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Friday, December 06, 2019

Nobody for Education President

I'm not getting that anyone wants to be the "education president" this election year cycle.  That was a Bush Sr. thing, having come off serving as Reagan's veep.  He wanted to lead us towards the thousand dots of light.

I feel I've learned quite a bit about the veep position, thanks to revisiting Nixon's tenure under president Eisenhower.  That's where Nixon developed his friendship with the various bosses, including Howard Hughes if I'm not mistaken.

A lot of antipathy towards the Castro takeover of Cuba kept building momentum, to where JFK would get the ball.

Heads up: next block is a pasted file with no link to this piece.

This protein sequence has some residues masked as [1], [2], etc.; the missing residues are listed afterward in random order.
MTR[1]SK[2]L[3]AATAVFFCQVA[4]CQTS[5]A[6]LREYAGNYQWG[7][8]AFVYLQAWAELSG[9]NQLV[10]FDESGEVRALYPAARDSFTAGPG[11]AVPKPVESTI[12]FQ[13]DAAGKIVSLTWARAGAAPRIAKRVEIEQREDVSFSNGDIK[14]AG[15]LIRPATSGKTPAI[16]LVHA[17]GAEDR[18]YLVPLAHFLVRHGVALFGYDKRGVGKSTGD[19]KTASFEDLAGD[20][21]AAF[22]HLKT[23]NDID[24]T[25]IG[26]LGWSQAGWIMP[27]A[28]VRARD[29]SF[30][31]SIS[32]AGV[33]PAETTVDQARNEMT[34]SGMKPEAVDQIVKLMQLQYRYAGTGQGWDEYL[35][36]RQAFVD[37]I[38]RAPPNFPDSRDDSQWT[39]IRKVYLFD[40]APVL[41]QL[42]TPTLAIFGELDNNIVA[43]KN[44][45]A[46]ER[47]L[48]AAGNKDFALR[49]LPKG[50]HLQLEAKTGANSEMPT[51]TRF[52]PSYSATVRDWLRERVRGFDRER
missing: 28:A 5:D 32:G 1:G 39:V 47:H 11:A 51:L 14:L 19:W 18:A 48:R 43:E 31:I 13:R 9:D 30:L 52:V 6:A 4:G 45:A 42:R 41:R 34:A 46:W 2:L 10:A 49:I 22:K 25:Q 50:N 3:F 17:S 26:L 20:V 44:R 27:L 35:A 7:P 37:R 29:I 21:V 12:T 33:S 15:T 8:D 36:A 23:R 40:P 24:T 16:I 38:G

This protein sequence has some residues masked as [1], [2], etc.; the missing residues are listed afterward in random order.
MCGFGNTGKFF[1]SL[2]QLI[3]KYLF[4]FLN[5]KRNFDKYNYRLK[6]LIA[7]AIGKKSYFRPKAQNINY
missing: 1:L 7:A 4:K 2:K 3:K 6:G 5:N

Back to "education president": those of us in the open source movement (where I take "free software" to be a hard kernel) projected the new accessibility, thanks to lower price, of computing environments, would transform middle and high school mathematics teaching.

SQL would merge with vector graphics.  Polyhedrons would be stored in, and retrieved from, a database, as a routine class exercise.

None of that happened to the extent we expected, as computer science was expected to fend for itself in the harsh turf war jungle.

My idea to go with "lambda" (λ) versus "delta" (Δ) calculus, to stand for computer science versus the older calculus track (each a "calc" of a kind), hadn't yet gained much traction, maybe never would.

Case in point:  a Linux box such as FreeGeek was giving to volunteer recyclers, running Python... or lets say a Raspberry Pi... both already have a tiny SQL machine included, as a part of the "batteries included" Python Standard Library, in the form of sqlite3.